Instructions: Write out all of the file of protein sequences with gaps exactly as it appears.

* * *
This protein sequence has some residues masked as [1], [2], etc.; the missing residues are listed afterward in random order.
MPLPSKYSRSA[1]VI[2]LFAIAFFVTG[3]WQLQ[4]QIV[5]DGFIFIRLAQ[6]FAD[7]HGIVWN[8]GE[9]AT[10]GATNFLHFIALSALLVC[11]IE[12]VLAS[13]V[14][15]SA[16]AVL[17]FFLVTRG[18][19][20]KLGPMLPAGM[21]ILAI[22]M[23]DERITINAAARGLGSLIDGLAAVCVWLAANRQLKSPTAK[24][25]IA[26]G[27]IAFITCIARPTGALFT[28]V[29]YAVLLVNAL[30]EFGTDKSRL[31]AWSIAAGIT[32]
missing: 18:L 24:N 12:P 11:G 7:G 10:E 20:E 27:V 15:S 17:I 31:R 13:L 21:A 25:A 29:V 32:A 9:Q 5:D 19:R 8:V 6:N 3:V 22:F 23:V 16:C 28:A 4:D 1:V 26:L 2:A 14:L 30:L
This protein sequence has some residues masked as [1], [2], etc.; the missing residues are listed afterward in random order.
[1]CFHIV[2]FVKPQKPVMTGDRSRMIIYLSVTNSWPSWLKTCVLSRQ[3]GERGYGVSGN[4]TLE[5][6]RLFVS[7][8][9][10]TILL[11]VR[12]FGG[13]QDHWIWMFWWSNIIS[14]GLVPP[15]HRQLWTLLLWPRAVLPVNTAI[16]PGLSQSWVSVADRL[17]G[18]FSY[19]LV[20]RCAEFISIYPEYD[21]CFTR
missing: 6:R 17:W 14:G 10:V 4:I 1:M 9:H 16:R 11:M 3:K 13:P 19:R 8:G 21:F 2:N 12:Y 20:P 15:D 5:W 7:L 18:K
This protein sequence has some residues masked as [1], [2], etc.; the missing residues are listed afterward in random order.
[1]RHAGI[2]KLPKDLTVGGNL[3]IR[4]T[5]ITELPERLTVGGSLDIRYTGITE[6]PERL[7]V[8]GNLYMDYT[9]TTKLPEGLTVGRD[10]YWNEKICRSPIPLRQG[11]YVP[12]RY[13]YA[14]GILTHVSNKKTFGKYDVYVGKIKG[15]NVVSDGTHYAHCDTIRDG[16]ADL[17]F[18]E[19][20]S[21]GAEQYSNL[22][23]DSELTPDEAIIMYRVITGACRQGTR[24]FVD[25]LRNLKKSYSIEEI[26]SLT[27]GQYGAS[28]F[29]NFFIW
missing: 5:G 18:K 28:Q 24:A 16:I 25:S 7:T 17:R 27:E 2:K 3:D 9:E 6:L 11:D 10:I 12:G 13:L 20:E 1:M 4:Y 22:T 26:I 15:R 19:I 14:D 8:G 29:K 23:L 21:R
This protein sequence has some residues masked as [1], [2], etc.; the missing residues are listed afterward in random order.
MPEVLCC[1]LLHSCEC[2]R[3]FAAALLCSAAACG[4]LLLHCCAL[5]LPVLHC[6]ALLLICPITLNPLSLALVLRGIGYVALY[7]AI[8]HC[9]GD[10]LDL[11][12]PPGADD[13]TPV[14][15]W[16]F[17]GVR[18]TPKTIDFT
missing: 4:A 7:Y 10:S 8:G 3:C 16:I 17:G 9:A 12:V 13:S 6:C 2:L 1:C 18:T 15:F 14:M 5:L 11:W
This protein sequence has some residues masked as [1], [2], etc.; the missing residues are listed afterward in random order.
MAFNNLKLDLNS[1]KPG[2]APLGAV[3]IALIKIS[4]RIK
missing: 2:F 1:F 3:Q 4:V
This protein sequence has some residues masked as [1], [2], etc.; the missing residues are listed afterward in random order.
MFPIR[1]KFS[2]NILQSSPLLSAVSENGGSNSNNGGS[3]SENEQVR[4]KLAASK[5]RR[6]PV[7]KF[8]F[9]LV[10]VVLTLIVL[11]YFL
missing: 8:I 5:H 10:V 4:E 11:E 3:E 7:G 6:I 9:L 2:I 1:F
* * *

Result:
This protein sequence has some residues masked as [1], [2], etc.; the missing residues are listed afterward in random order.
MPLPSKYSRSA[1]VI[2]LFAIAFFVTG[3]WQLQ[4]QIV[5]DGFIFIRLAQ[6]FAD[7]HGIVWN[8]GE[9]AT[10]GATNFLHFIALSALLVC[11]IE[12]VLAS[13]V[14][15]SA[16]AVL[17]FFLVTRG[18][19][20]KLGPMLPAGM[21]ILAI[22]M[23]DERITINAAARGLGSLIDGLAAVCVWLAANRQLKSPTAK[24][25]IA[26]G[27]IAFITCIARPTGALFT[28]V[29]YAVLLVNAL[30]EFGTDKSRL[31]AWSIAAGIT[32]
missing: 18:L 24:N 12:P 11:G 7:G 10:E 20:E 27:V 15:S 17:I 31:R 13:L 21:A 25:A 29:V 32:A 9:Q 5:D 19:R 8:V 6:N 3:V 22:F 23:V 16:C 28:A 4:D 1:V 26:L 2:A 14:L 30:L
This protein sequence has some residues masked as [1], [2], etc.; the missing residues are listed afterward in random order.
[1]CFHIV[2]FVKPQKPVMTGDRSRMIIYLSVTNSWPSWLKTCVLSRQ[3]GERGYGVSGN[4]TLE[5][6]RLFVS[7][8][9][10]TILL[11]VR[12]FGG[13]QDHWIWMFWWSNIIS[14]GLVPP[15]HRQLWTLLLWPRAVLPVNTAI[16]PGLSQSWVSVADRL[17]G[18]FSY[19]LV[20]RCAEFISIYPEYD[21]CFTR
missing: 6:R 17:W 14:G 10:V 4:I 1:M 9:H 16:R 11:M 3:K 13:P 19:R 8:G 21:F 2:N 12:Y 20:P 15:D 5:W 7:L 18:K
This protein sequence has some residues masked as [1], [2], etc.; the missing residues are listed afterward in random order.
[1]RHAGI[2]KLPKDLTVGGNL[3]IR[4]T[5]ITELPERLTVGGSLDIRYTGITE[6]PERL[7]V[8]GNLYMDYT[9]TTKLPEGLTVGRD[10]YWNEKICRSPIPLRQG[11]YVP[12]RY[13]YA[14]GILTHVSNKKTFGKYDVYVGKIKG[15]NVVSDGTHYAHCDTIRDG[16]ADL[17]F[18]E[19][20]S[21]GAEQYSNL[22][23]DSELTPDEAIIMYRVITGACRQGTR[24]FVD[25]LRNLKKSYSIEEI[26]SLT[27]GQYGAS[28]F[29]NFFIW
missing: 5:G 18:K 28:Q 24:A 16:I 25:S 7:T 17:R 27:E 2:K 3:D 9:E 6:L 11:D 10:I 12:G 13:L 20:E 1:M 4:Y 22:T 26:I 15:R 19:I 14:D 8:G 29:K 23:L 21:R
This protein sequence has some residues masked as [1], [2], etc.; the missing residues are listed afterward in random order.
MPEVLCC[1]LLHSCEC[2]R[3]FAAALLCSAAACG[4]LLLHCCAL[5]LPVLHC[6]ALLLICPITLNPLSLALVLRGIGYVALY[7]AI[8]HC[9]GD[10]LDL[11][12]PPGADD[13]TPV[14][15]W[16]F[17]GVR[18]TPKTIDFT
missing: 4:A 7:Y 10:S 8:G 3:C 16:I 17:G 9:A 12:V 13:S 6:C 2:L 1:C 18:T 15:F 14:M 5:L 11:W
This protein sequence has some residues masked as [1], [2], etc.; the missing residues are listed afterward in random order.
MAFNNLKLDLNS[1]KPG[2]APLGAV[3]IALIKIS[4]RIK
missing: 2:F 1:F 3:Q 4:V
This protein sequence has some residues masked as [1], [2], etc.; the missing residues are listed afterward in random order.
MFPIR[1]KFS[2]NILQSSPLLSAVSENGGSNSNNGGS[3]SENEQVR[4]KLAASK[5]RR[6]PV[7]KF[8]F[9]LV[10]VVLTLIVL[11]YFL
missing: 8:I 5:H 10:V 4:E 11:E 3:E 7:G 6:I 9:L 2:I 1:F